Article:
Tomorrow is International Women’s Day and will be marked by companies exhibiting their commitment to women at sea
It is estimated that women only form 2% of the fleet-wide tanker crew while forming the majority of backroom shore-based staff in many shipmanagement companies. There is now a drive to encourage more women to go to sea.
In his new role of OSM Maritime, chief executive Bjørn Tore Larsen has outlined his vision for greater female participation in the maritime industry, particularly with regards to vessel crews and believes a healthier gender balance will help shipping in the quest for long-term success and commercial sustainability.
There is, Mr Larsen said ahead of International Women’s Day, much to be done to achieve that objective.
“There is a global shortage of qualified seafarers with the broad competency needed to help guide this industry on the optimal path forwards,” he commented. “We need to attract bright young people with the right skills, both practical and digital, to support an industry that remains at the vanguard of world trade. And women are absolutely central to that.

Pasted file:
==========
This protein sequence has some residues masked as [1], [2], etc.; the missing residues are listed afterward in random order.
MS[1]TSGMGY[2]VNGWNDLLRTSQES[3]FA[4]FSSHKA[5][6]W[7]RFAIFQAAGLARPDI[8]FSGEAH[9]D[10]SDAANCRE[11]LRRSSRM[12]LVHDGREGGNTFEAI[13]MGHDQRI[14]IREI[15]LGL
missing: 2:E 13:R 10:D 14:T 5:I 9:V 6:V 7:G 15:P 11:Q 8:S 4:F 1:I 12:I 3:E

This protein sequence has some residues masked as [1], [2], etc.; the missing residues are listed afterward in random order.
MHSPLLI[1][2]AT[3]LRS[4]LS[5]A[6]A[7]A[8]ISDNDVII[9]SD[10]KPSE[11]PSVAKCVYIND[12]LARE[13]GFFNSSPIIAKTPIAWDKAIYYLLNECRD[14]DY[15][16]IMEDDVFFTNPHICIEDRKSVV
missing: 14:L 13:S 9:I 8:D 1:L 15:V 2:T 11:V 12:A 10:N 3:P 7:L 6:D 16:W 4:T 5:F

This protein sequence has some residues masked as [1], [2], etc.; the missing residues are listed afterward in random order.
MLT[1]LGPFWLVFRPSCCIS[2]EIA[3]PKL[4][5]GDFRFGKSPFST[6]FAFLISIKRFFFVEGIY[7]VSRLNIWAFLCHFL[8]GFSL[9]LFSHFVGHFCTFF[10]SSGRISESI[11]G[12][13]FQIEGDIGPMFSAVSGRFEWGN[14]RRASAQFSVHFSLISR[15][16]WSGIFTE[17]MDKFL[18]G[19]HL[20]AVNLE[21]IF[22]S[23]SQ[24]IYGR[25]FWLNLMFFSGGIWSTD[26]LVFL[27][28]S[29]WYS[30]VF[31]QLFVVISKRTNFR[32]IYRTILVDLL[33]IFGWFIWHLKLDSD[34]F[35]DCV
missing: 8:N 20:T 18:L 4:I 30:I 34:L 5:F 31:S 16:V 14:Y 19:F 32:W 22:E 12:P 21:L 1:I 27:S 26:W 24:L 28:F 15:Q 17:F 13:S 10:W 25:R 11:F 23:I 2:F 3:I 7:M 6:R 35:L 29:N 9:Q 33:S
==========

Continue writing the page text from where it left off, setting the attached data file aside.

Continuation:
According to OSM, deck officer Vivian Maia (pictured above) provides a typical example of how females can forge successful careers within the industry.
Ms Maia joined OSM in 2011 after graduating from the Merchant Marine Officers School in Rio de Janeiro and spending two years as a deck officer with Maersk.
She then helped the, at the time, recently formed OSM Brazil set up operations in the country, recruiting, hiring and planning for crew members on the vessels Dan Swift and Deep Sea. Ms Maia is now responsible for crewing an FPSO managed by OSM in Brazil.
“It’s been an exciting and fulfilling journey,” she commented, “working both on- and offshore and helping to establish OSM in what is now a key market. I can’t recommend this industry enough for those that are ambitious, passionate and driven by achieving results and delivering excellent service. I’m proud of how my career has developed so far and excited about what lies ahead.”
The International Transport Workers Federation estimate that only 2% of crew in the world fleet are female, with 94% of those working on either cruise or passenger ships. OSM is targeting the ambitious goal of increasing its female crew ratio to 5% across its core sectors (tankers, bulkers and offshore).